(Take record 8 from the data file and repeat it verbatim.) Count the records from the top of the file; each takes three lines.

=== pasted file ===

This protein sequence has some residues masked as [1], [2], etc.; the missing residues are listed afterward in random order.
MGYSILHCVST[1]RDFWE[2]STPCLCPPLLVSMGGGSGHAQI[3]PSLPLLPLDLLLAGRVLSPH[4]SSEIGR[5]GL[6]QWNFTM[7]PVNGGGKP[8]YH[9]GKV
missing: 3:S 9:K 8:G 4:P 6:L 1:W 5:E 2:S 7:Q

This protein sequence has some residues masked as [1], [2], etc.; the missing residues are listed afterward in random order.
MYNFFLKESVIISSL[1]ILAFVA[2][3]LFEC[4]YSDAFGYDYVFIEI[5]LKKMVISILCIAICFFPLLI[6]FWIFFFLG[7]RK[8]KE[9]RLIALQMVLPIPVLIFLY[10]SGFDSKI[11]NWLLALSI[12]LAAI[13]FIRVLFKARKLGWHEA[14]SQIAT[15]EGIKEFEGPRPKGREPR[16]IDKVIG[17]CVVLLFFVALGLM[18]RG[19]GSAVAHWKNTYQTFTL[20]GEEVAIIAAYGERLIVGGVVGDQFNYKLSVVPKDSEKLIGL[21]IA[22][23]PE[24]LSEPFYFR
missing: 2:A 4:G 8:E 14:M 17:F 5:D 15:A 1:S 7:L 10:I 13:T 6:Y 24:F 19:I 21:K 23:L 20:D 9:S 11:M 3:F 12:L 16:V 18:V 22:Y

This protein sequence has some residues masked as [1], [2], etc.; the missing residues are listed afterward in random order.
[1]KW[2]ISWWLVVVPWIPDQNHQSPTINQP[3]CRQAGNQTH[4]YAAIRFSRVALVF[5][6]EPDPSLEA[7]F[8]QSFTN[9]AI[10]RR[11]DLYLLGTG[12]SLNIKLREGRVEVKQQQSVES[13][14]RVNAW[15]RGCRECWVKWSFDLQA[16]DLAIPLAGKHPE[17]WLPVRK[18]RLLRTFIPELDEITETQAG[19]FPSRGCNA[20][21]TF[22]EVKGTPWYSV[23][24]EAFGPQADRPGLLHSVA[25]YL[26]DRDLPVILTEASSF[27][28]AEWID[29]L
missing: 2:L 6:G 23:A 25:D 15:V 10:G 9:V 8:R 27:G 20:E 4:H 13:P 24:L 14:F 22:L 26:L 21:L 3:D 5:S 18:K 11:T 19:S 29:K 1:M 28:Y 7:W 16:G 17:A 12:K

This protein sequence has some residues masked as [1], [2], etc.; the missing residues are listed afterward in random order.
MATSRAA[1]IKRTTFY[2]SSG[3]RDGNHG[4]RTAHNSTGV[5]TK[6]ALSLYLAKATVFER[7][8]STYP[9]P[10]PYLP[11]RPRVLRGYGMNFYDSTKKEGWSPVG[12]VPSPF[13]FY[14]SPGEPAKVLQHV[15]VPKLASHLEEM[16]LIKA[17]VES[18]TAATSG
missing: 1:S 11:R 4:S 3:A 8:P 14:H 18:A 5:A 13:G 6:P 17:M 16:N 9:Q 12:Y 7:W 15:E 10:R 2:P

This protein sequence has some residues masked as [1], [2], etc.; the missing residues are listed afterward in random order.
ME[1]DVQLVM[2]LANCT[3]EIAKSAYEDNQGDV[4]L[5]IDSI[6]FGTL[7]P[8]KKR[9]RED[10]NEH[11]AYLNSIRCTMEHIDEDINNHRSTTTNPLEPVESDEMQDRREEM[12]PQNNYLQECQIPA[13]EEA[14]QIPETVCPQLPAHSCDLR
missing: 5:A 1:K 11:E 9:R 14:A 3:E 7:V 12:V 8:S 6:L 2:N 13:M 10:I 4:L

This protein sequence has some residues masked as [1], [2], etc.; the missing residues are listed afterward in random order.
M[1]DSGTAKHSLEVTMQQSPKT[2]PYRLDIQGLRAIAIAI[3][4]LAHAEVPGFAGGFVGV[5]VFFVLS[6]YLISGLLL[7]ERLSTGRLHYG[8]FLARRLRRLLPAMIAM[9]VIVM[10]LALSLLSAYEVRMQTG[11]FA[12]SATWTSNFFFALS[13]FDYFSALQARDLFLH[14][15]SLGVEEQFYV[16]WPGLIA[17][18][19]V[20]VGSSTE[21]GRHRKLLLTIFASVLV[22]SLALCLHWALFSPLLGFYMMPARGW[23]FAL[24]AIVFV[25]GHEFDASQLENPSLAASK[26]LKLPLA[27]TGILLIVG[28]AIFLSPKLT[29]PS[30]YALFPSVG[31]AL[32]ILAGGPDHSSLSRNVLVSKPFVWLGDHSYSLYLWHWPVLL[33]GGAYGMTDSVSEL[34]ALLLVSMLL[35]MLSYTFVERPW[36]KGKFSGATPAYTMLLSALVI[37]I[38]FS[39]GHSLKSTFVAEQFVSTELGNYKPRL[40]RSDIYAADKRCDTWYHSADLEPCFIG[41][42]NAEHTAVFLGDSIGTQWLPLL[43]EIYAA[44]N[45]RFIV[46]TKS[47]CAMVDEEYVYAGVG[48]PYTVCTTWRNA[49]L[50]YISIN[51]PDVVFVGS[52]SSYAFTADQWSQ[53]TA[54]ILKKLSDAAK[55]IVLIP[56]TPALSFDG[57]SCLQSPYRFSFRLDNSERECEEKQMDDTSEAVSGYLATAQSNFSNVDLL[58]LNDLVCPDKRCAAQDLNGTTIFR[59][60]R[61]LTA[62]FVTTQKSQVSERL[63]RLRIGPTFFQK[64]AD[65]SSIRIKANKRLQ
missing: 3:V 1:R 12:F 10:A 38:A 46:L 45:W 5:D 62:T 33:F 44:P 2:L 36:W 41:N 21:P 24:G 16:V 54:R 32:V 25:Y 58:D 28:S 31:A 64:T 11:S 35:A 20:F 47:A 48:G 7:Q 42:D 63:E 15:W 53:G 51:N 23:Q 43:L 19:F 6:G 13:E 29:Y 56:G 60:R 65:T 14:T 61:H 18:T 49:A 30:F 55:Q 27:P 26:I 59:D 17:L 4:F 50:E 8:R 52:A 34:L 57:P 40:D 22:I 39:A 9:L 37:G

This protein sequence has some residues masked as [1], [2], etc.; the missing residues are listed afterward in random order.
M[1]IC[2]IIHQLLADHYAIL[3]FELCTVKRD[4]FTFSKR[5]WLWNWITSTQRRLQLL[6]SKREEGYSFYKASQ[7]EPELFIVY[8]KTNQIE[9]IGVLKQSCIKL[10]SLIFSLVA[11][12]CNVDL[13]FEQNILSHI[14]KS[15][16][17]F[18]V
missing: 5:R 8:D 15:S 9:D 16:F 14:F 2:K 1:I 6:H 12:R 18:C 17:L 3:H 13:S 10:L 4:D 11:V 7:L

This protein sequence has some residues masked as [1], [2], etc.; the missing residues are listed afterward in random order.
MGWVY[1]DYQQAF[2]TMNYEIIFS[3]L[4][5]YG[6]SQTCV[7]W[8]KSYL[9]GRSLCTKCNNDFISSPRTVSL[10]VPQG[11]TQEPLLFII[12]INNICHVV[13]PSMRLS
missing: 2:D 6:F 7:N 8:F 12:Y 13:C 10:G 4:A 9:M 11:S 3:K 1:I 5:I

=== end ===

This protein sequence has some residues masked as [1], [2], etc.; the missing residues are listed afterward in random order.
MGWVY[1]DYQQAF[2]TMNYEIIFS[3]L[4][5]YG[6]SQTCV[7]W[8]KSYL[9]GRSLCTKCNNDFISSPRTVSL[10]VPQG[11]TQEPLLFII[12]INNICHVV[13]PSMRLS
missing: 2:D 6:F 7:N 8:F 12:Y 13:C 10:G 4:A 9:M 11:S 3:K 1:I 5:I